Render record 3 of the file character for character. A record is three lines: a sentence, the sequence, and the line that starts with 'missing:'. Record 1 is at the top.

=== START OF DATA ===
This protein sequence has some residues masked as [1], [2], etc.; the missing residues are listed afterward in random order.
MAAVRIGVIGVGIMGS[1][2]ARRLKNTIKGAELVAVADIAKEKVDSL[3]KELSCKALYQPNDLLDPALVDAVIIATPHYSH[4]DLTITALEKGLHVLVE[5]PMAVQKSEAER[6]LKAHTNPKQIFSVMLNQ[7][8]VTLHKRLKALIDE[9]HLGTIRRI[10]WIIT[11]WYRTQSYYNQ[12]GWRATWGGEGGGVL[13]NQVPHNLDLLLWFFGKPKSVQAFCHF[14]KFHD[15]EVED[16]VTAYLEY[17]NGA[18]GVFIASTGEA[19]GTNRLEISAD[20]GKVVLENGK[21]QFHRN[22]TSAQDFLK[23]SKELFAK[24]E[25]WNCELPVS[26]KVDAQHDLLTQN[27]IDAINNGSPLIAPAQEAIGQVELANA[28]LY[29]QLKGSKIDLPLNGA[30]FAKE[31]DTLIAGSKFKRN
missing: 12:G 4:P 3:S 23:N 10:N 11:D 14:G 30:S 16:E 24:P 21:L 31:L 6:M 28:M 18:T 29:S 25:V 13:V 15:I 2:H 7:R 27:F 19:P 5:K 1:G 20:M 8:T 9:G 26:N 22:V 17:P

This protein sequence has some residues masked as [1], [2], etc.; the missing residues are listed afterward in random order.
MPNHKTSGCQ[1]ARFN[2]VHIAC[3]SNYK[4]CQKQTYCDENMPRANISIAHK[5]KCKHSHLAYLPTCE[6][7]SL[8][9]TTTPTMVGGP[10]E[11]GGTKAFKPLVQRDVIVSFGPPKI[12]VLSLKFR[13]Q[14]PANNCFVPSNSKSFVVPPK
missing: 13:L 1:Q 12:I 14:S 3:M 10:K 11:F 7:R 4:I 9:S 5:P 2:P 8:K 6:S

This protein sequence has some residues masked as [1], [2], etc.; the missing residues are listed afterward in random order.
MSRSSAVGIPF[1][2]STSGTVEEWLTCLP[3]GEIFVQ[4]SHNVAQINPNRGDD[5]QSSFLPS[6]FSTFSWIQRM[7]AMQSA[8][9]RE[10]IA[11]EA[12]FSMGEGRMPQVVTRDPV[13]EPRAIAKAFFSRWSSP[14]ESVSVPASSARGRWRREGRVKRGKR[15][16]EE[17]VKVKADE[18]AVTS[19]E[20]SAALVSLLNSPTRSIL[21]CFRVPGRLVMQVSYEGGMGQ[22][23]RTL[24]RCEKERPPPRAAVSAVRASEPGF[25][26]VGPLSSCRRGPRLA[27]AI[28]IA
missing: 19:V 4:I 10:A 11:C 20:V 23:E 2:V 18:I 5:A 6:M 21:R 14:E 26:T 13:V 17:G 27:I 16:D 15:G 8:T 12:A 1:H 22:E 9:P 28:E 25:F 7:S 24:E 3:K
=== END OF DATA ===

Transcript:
This protein sequence has some residues masked as [1], [2], etc.; the missing residues are listed afterward in random order.
MSRSSAVGIPF[1][2]STSGTVEEWLTCLP[3]GEIFVQ[4]SHNVAQINPNRGDD[5]QSSFLPS[6]FSTFSWIQRM[7]AMQSA[8][9]RE[10]IA[11]EA[12]FSMGEGRMPQVVTRDPV[13]EPRAIAKAFFSRWSSP[14]ESVSVPASSARGRWRREGRVKRGKR[15][16]EE[17]VKVKADE[18]AVTS[19]E[20]SAALVSLLNSPTRSIL[21]CFRVPGRLVMQVSYEGGMGQ[22][23]RTL[24]RCEKERPPPRAAVSAVRASEPGF[25][26]VGPLSSCRRGPRLA[27]AI[28]IA
missing: 19:V 4:I 10:A 11:C 20:V 23:E 2:V 18:I 5:A 6:M 21:R 14:E 26:T 13:V 17:G 27:I 16:D 15:G 8:T 12:A 1:H 22:E 9:P 28:E 25:F 7:S 24:E 3:K